Reuters – MatlinPatterson raises new $5 billion fund
By Dane Hamilton, June 26, 2007
NEW YORK, June 26 (Reuters) – “Vulture” firm MatlinPatterson LP is set to close on a new private equity fund of about $5 billion to buy distressed companies, making it one of the largest such funds, a source close to the matter said on Tuesday.
MatlinPatterson, founded by veteran distressed debt specialists David Matlin, Mark Patterson and Lap Chan, originally sought to raise some $3.5 billion for the firm’s third fund.
But demand for the fund exceeded supply and it was oversubscribed by $1.5 billion, the source said, reflecting some experts’ views there will be many more opportunities to invest profitably in debt-strapped companies over the next few years.
MatlinPatterson seeks to buy controlling stakes in companies in financial straits on a global basis, often by buying publicly traded debt and converting it to equity stakes, either in or out of bankruptcy court.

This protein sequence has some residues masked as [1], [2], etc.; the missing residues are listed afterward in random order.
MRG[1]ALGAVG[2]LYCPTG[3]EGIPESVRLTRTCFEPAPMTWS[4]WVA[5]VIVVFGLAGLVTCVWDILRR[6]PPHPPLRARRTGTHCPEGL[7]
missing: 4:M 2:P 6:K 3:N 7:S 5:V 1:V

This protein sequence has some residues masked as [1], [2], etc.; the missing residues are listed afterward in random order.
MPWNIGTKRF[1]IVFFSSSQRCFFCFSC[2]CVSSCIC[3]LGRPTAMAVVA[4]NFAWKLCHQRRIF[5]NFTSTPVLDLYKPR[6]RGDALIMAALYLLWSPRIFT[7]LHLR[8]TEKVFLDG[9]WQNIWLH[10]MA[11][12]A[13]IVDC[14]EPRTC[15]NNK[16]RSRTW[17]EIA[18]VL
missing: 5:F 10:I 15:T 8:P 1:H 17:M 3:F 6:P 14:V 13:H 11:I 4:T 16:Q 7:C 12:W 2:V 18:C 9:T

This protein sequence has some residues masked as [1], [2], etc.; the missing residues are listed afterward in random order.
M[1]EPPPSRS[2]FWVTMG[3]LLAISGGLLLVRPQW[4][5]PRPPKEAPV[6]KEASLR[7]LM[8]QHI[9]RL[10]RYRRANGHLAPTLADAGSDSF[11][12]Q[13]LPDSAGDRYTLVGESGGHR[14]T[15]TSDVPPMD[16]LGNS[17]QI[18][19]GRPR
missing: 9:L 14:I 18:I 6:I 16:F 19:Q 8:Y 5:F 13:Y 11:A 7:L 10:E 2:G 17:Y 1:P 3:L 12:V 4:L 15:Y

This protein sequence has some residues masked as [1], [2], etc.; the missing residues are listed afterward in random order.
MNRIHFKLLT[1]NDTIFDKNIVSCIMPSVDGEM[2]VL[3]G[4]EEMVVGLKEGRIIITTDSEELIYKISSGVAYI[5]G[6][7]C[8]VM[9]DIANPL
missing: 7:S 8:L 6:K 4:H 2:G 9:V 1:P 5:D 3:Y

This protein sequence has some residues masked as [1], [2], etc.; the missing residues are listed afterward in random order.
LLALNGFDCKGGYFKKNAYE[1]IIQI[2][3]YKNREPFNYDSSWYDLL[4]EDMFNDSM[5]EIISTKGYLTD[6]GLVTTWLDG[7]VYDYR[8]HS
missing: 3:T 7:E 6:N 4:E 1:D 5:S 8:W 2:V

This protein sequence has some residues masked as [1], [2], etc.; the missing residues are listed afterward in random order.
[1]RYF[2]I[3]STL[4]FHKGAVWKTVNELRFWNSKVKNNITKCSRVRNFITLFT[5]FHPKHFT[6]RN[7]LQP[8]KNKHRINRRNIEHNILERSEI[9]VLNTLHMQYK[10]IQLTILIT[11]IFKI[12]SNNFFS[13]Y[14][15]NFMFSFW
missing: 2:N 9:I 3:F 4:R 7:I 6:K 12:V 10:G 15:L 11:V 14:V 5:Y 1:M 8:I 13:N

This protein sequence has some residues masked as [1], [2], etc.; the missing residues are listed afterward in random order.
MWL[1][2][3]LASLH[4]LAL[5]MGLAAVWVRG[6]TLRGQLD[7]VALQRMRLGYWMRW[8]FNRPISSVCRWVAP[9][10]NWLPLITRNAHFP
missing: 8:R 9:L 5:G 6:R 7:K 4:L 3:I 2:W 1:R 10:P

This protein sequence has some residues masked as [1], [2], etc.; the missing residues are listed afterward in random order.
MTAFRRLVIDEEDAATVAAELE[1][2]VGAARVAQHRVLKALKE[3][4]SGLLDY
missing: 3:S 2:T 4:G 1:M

The firm disclosed on Tuesday that it agreed to sell one of its longest-held investments, chemical maker Huntsman Corp. , to Basell , which is owned by privately held U.S. industrial group Access Industries. MatlinPatterson and the founding Huntsman family held 57 percent of Huntsman common stock.
The firm is also considering a major investment into Italian airline Alitalia .
MatlinPatterson declined to comment.
The fund-raising comes at a time when many experts in the restructuring advisory business — lawyers, bankers and consultants — forecast a rise in the number of corporate bankruptcies. This would provide more opportunities to firms such as MatlinPatterson, W.L. Ross & Co., Cerberus Capital Management and others, commonly know as “vulture” firms because they look to invest in companies facing serious problems.
But the numbers of debt defaults and bankruptcies remained stubbornly low due to wide availability of cash for distressed companies to refinance debt, much of it from hedge fund lenders.
“I don’t see any upturn (in Chapter 11 bankruptcies) yet,” said UCLA law professor Lynn LoPucki, a noted bankruptcy expert. “It goes on as long as there is a wash of money out there.”